Chocolate stout cake

I have another passion other than beer and that is baking but I do sometimes like to join the two.  I am known for my chocolate stout cake (it’s a Hummingbird Bakery recipe so I can’t take the credit there) but I do execute it well if I do say so myself!  They suggest using Guinness but I usually go for a more chocolate based stout such as a Meantime Chocolate Porter or a Saltaire Triple Chocoholic (bonus: you get half a bottle to drink whilst it’s baking).  I recently made it using Anspach & Hobday’s The Porter which went down well with everyone at the brewery.

Am thinking of some more beer and cake marriages along the lines of a bitter fruit cake, smoked brownies or maybe a fruit sour icing.

For now here’s the chocolate stout recipe.  I am lactose intolerant and usually make my cakes dairy free but this one just doesn’t work without the cream cheese icing as you need it to cut through the richness of the cake.

Of course if you don’t like cake you can just have a beer for dessert; my personal favourite is Rebel Brewing’s Mexi-cocoa.

I am on holiday for two weeks now, expect tales of Icelandic beery adventures when I get back.

Hummingbird Bakery’s Chocolate Stout cake

  • 250ml (9fl oz) Stout
  • 250g (9oz) unsalted butter
  • 80g (3oz) cocoa powder
  • 400g (14oz) caster sugar
  • 2 eggs
  • 1 tsp vanilla essence
  • 140ml (5fl oz) buttermilk (you can make this by putting lemon in with normal milk and leave it for 5 mins)
  • 280g (10oz) plain flour
  • 2 tsp bicarbonate of soda
  • ½ tsp baking powder
  • 50g (1¾oz) unsalted butter, softened
  • 300g (10½oz) icing sugar
  • 125g (4½oz) full-fat cream cheese (such as Philadelphia)
  • Cocoa powder, for dusting (optional)
  • one 23cm (9in) diameter spring-form cake tin


  1. Preheat the oven to 170°C (325°F)/gas mark 3, then line the base of the tin with baking parchment.
  2. Pour the stout into a saucepan, add the butter and gently heat until it has melted. Remove the pan from the heat and stir the cocoa powder and sugar into the warm liquid. Mix together the eggs, vanilla essence and buttermilk by hand in a jug or bowl, and then add this to the mixture in the pan.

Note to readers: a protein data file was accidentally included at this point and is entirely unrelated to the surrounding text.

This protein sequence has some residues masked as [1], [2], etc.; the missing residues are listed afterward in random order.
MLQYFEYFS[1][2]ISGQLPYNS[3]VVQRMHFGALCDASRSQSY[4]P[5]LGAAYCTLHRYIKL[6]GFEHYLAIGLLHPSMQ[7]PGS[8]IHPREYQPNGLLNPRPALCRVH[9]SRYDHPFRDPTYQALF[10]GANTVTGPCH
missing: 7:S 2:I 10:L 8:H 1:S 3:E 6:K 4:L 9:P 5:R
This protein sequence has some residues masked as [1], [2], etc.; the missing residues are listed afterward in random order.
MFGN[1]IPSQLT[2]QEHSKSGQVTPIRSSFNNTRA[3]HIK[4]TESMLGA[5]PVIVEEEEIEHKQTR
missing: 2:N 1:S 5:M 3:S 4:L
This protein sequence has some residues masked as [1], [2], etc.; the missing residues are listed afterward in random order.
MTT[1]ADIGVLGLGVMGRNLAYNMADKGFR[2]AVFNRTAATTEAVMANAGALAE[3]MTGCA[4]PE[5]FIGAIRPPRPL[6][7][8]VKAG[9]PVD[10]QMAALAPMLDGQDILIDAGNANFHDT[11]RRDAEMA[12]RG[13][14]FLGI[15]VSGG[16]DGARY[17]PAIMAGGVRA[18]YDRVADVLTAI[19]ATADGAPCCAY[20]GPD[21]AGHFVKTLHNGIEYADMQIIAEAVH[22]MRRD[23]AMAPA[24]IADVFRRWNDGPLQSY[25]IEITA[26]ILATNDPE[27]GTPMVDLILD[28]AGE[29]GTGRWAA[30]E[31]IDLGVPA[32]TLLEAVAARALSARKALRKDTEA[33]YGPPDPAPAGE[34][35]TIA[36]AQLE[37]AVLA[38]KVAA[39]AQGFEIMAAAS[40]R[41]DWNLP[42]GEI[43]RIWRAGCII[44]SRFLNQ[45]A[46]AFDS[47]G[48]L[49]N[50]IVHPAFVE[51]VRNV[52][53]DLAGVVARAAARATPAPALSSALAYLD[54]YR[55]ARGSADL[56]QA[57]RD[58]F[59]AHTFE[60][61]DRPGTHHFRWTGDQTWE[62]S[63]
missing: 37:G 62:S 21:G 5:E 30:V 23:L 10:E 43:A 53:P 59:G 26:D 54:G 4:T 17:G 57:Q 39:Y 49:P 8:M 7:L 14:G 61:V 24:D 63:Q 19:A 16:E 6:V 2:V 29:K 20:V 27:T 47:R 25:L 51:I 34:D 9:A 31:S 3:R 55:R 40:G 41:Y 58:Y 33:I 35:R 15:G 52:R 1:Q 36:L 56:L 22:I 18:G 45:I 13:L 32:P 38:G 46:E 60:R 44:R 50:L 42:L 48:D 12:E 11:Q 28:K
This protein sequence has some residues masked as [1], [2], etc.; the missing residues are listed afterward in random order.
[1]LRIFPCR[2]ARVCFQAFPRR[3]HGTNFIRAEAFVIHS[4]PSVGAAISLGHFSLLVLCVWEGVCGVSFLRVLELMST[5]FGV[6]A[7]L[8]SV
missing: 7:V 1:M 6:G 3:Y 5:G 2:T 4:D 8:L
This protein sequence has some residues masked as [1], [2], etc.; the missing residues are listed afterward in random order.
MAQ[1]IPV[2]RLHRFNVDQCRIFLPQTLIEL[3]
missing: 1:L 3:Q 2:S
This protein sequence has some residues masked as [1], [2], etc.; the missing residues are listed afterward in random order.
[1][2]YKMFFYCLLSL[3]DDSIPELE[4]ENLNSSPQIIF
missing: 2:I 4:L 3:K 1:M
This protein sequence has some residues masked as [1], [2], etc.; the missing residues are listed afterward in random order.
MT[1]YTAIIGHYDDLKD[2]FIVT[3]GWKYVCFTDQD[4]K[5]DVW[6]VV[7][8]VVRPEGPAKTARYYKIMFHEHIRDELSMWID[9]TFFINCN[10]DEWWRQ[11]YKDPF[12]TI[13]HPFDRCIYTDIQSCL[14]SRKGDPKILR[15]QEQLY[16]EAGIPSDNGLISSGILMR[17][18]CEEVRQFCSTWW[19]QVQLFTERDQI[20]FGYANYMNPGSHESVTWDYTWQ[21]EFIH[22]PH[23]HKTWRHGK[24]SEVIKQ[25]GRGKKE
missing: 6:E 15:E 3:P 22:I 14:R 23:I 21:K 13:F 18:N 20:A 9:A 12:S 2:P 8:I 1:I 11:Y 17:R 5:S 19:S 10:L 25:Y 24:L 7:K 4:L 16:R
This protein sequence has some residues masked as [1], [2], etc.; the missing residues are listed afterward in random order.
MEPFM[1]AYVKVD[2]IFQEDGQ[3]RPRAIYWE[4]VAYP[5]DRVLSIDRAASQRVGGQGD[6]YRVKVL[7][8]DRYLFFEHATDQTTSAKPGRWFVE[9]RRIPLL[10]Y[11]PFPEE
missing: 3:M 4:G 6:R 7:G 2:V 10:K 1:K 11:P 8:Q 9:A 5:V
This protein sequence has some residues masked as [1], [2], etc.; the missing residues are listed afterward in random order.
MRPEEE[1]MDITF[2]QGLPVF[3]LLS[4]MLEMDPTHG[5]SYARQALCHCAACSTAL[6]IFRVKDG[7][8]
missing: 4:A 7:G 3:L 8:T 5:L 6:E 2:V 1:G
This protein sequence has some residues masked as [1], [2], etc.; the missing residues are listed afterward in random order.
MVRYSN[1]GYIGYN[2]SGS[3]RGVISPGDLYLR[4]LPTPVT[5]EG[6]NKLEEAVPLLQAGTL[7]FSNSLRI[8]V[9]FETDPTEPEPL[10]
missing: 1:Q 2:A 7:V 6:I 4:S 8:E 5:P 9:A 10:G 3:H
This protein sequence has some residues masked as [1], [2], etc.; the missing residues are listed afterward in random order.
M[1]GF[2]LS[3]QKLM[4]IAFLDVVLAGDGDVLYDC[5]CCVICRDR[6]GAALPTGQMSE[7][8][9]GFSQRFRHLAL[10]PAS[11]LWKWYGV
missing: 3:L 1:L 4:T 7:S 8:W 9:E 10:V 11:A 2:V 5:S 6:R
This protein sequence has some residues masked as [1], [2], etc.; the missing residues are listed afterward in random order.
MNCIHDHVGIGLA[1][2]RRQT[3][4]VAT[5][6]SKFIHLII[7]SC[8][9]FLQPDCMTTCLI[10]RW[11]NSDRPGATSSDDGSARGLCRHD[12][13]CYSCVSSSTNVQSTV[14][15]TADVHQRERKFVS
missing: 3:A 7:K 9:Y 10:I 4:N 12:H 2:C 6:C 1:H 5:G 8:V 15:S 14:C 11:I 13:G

3. Sift together the remaining sponge ingredients into a large bowl or into the bowl of a freestanding electric mixer. Using the mixer with the paddle attachment or a hand-held electric whisk, set on a low speed, pour in the contents of the pan. Scrape down the sides of the bowl and continue to mix thoroughly until all the ingredients are incorporated.
  4. Pour the batter into the prepared cake tin and bake for approximately 45 minutes or until the sponge bounces back when lightly pressed and a skewer inserted into the middle of the cake comes out clean (usually takes an hour in my oven). Set aside to cool, and then remove from the tin on to a wire rack, making sure the cake is cold to the touch before you frost it.
  5. Using the electric whisk or the freestanding mixer with paddle attachment, mix the butter and icing sugar together until there are no large lumps of butter and it is fully combined with the sugar in a sandy mixture. Add the cream cheese and mix in a low speed, then increase the speed to medium and beat until the frosting is light and fluffy.
  6. Place the cooled cake on to a plate or cake card and top generously with the cream cheese frosting. The cake can be decorated with a light dusting of cocoa powder.

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